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New one to file under "can you tell me which law you beleive has been violated?"

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  • New one to file under "can you tell me which law you beleive has been violated?"

    I had an employee making complaints about his supervisor, wanting me to open an investigation. I saw nothing but interpersonal conflicts that needed to be addressed in the supervision structure. The person persisted, saying the supervisor's actions were "against the law."

    So, of course, I came back with my very polite, "please tell me which law you believe is being violated." He sent me an e-mail quoting sections of the "Labour Act of 2003, Act 651."

    Hmm, I'd never heard of that one. Though in NJ, legislation does get passed pretty swiftly, requiring retroactive compliance, so I figured anything's possible. I figured the spelling of "Labour" could have just been a quirk of the employee having come from another country of origin.

    One minute of Googling revealed that the Labour Act of 2003, Act 651 is indeed a law.

    In Ghana.

    Employee is from a foreign country, but it's not Ghana. So this actually took some research on his part.

    I replied that the law he quoted has no application in the US or in NJ, and that a thorough search of proposed legislation before the NJ legislature and before Congress failed to yield even a proposal to adopt Ghanese laws in an employment setting. In fact, there are hardly any pieces of proposed legislation in NJ seeking to adopt Ghanese law in any setting.

    We'll see what his response is.
    Last edited by TSCompliance; 09-19-2011, 11:06 AM. Reason: ugh, made a typo in title and can't fix it.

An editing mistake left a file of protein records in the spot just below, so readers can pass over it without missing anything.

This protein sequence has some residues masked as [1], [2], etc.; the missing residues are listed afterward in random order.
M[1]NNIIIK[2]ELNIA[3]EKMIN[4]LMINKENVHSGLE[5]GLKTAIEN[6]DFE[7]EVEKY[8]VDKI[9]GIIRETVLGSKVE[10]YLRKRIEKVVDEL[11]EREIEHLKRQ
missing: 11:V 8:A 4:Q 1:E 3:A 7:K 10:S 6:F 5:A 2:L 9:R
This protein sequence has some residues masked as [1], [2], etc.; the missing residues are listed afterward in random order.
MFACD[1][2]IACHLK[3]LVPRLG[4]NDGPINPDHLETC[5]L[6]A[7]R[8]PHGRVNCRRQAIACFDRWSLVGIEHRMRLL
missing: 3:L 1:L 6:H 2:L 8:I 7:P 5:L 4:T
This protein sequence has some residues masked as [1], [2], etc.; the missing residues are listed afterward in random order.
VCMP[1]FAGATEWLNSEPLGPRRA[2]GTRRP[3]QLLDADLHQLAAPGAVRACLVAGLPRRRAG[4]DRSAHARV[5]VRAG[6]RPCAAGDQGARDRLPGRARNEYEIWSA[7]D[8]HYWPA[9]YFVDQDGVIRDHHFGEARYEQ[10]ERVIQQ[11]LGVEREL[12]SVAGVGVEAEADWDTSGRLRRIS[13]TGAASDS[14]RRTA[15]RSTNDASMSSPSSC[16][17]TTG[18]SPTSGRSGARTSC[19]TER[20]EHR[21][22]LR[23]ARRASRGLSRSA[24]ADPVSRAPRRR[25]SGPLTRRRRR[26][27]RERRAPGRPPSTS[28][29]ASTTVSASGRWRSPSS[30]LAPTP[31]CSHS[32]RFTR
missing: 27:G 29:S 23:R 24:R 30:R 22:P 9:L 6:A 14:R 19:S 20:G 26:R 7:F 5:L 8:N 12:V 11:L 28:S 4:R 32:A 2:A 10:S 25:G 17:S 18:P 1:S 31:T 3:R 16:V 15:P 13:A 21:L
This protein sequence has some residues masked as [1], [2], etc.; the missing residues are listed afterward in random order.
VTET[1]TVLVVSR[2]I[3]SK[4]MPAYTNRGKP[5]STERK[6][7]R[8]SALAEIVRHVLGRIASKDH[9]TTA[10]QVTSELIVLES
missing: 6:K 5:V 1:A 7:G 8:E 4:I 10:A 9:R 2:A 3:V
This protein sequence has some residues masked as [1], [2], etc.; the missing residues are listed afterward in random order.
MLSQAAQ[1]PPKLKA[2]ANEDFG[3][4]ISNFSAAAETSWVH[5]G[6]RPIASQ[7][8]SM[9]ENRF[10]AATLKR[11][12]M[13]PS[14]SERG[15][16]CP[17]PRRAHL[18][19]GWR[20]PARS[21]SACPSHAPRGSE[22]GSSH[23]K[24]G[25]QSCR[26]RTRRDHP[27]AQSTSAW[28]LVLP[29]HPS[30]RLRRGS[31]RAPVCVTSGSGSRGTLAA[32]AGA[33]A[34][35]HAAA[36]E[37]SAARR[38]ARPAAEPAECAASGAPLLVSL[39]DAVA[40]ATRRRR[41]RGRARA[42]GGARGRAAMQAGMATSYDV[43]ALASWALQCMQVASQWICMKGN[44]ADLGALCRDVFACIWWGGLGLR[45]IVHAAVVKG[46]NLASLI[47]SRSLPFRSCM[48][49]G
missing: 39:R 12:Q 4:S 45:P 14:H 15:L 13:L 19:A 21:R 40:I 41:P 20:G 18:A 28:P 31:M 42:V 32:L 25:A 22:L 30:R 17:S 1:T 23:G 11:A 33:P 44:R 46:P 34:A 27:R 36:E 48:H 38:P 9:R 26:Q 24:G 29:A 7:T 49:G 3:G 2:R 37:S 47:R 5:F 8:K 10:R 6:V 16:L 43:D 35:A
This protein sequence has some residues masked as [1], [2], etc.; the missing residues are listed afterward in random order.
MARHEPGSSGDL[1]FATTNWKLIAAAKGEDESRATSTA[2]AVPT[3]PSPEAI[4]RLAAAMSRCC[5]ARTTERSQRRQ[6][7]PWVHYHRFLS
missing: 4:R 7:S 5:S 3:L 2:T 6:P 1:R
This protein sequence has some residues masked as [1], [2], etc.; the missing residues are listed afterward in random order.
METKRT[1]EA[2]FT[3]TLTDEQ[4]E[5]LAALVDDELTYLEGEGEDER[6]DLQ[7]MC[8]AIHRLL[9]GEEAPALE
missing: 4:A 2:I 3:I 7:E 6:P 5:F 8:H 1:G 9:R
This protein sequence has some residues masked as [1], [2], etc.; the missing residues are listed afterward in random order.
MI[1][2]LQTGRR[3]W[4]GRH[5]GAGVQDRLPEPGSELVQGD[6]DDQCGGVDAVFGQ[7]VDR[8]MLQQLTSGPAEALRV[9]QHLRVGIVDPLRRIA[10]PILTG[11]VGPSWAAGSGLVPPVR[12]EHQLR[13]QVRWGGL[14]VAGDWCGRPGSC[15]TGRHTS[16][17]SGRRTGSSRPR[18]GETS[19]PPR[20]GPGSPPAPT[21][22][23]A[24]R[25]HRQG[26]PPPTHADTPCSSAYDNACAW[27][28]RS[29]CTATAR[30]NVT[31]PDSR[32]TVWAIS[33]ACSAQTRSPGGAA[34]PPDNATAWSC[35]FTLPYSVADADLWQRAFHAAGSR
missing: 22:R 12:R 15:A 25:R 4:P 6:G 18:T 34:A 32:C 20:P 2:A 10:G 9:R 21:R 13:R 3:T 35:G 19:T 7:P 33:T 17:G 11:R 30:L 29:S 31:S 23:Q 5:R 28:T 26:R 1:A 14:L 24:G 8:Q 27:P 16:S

• #2
    Just out of curiosity, what is the supervisor doing that is illegal in Ghana?

    The above answer, whatever it is, assumes that no legally binding and enforceable contract or CBA says otherwise. If it does, then the terms of the contract or CBA apply.


    • #3
      Something like "not conscientiously pursuing her official professional mandate in the workplace."

      Apparently that's the law in Ghana.


      • #4
        Good thing we're not adopting foreign employment laws.

        In Indonesia, you cannot compel a female employee to work on the 1st or 2nd day of her mentrual period.

        In Myanmar employers have to pay employees for 21 holidays per year, in addition to 30 sick days, 10 days "earned leave," and 6 days "casual leave."

        In Chad, you cannot discriminate based on ethnicity, but it's perfectly legal to discriminate based on race or color. Oh, and sexual harassment is not legally recognized, so it's perfectly a-okay.


        • #5
          IIRC the Ghana law would apply in Detroit, wouldn't it?
          I don't believe what I write, and neither should you. Information furnished to you is for debate purposes only, be sure to verify with your own research.
          Keep in mind that the information provided may not be worth any more than either a politician's promise or what you paid for it (nothing).
          I also may not have been either sane or sober when I wrote it down.
          Don't worry, be happy.

 is a good resource!